The Labour Relations Act (LRA) makes it perfectly clear in section 187(1)(f) that a dismissal is automatically unfair if the reason for the dismissal is “that the employer unfairly discriminated against an employee, directly or indirectly, on any arbitrary ground, including but not limited to … gender, sex (and) sexual orientation”.
Automatically unfair dismissals are the workplace equivalent of a heinous crime; very unfair dismissals if you like. Automatically unfair dismissals are considered to be so deplorable that they have a maximum compensation threshold of twenty four months remuneration versus 12 months compensation for ordinary unfair dismissals.
In Quinton Atkins v Datacentrix (Pty) Ltd [JS02/07], the Labour Court was called upon to review a dismissal by an employer of an employee who had informed the employer that he wanted to undergo a gender re-assignment process (sex change).
After an offer of employment had been made to the employee, which he accepted, he informed his new employer of his sex change plans. The employer was less than pleased with this news, and deemed the employee to have committed an act of gross misconduct in advising the employer of his sex change intentions during his employment interview. The employee was dismissed 24 hours prior to commencing his employment with the Respondent.
More precisely, the employer decided that the employee’s non-disclosure amounted to a repudiation of the employment contract, which it accepted as they no longer required his services.
Fortunately for the employee, he had not resigned from his previous place of work at the time, and therefore continued his employment with that employer.
However, he did refer his dismissal on grounds of his planned sex change to the CCMA and ultimately the Labour Court on grounds that, inter alia, his dismissal was automatically unfair and amounted to unfair discrimination as provided for in the Employment Equity Act.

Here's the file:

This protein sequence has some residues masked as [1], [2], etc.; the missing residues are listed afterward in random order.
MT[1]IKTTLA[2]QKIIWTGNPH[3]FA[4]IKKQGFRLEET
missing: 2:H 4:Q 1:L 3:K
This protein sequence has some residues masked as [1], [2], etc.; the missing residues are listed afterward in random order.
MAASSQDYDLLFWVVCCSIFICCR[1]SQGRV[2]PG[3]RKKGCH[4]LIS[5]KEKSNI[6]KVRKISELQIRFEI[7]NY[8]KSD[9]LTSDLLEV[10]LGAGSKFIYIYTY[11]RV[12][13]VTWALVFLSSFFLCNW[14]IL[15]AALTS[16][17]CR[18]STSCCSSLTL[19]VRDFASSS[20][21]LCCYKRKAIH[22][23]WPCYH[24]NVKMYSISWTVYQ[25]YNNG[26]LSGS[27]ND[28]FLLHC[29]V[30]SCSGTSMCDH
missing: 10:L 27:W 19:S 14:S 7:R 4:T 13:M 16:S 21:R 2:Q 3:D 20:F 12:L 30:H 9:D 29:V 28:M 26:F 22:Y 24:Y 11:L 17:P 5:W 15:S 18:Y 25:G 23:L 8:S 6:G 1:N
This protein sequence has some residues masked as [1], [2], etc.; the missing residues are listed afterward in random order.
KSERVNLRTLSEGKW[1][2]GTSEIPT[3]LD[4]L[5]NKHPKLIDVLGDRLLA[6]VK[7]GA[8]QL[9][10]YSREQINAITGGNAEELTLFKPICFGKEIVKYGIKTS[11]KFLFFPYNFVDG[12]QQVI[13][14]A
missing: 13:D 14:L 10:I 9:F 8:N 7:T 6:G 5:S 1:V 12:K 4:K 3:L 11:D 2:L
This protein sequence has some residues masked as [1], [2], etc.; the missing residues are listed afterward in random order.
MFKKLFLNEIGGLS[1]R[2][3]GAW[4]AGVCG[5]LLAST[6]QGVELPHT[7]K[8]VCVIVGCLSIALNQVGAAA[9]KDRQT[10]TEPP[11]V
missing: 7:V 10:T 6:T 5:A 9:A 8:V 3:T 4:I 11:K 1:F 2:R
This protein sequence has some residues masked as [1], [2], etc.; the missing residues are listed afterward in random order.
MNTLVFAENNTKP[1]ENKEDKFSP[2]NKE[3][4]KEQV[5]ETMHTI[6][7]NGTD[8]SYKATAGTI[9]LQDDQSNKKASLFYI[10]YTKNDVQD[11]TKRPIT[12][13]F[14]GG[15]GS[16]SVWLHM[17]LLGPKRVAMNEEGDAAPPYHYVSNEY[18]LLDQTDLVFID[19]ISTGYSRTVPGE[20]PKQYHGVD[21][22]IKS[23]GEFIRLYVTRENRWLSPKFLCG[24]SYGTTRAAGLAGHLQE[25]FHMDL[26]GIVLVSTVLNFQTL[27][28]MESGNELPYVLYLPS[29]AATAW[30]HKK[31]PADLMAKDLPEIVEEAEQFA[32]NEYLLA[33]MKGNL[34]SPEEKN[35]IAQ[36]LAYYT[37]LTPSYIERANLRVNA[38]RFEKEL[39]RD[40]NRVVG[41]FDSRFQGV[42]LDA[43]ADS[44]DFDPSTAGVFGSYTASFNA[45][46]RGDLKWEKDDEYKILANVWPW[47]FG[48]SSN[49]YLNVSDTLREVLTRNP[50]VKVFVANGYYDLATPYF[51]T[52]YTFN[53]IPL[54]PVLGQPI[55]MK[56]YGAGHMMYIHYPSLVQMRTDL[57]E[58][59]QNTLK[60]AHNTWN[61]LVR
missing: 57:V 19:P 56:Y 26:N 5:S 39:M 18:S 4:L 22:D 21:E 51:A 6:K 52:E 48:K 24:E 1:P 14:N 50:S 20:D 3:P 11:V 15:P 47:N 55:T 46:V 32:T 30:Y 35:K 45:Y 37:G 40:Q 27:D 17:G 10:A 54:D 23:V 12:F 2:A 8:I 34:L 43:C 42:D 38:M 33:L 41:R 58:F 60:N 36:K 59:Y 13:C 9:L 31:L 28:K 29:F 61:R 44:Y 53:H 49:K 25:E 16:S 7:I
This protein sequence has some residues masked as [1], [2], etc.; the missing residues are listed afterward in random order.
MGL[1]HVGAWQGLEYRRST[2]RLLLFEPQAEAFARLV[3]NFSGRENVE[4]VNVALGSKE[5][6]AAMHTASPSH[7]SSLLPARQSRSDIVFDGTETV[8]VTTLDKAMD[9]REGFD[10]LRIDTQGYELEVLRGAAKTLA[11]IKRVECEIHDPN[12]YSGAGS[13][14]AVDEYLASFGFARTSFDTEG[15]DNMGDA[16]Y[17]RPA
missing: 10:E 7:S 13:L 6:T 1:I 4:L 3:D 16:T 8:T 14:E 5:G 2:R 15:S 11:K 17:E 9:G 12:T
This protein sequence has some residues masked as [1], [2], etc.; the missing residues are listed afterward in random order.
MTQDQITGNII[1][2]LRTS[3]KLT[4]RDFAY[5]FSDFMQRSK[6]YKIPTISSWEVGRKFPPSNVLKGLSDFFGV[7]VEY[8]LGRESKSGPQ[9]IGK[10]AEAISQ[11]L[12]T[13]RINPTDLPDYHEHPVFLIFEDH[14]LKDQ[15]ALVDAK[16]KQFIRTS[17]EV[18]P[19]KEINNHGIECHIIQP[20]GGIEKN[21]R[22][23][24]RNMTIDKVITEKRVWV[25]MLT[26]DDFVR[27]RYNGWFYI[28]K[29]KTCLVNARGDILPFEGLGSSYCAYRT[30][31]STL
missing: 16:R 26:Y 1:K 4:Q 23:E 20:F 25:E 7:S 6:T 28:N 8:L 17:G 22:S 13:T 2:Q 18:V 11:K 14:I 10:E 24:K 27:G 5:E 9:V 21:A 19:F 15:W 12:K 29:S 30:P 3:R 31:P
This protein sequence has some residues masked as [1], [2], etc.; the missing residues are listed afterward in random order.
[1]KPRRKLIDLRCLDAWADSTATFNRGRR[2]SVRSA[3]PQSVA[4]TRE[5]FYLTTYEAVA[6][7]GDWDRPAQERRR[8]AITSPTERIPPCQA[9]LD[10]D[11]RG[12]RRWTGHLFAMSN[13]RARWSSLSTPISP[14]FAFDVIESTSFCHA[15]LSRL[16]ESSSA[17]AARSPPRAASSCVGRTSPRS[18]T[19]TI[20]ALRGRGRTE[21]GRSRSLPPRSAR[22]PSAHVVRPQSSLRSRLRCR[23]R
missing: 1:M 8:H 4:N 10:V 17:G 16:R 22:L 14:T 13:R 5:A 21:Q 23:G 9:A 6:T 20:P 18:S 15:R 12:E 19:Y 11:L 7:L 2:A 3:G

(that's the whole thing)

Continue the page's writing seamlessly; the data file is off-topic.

The Respondent argued that the employee did not divulge that he intended undergoing a gender re-classification process, when he had an opportunity to do so during his interview, and that this omission constituted a serious case of misrepresentation which amounted to dishonesty.
The Court held that the employer had not defended the case on the basis that it had discriminated against the employee fairly, but rather, that the employee had a duty to disclose his intentions to undergo a gender-reclassification process during his interview.
The Court concluded that the only inference that can be drawn from the facts is that the employer would not have employed the employee if he had disclosed his true intentions during the interview process. Continuing, the court held that “There was simply no legal duty for the applicant to have disclosed what his intentions were. It was simply none of the respondent’s business that he wanted to undergo the process.”
The employee was awarded compensation equivalent to five months remuneration as he had seamlessly continued employment with his previous employer.
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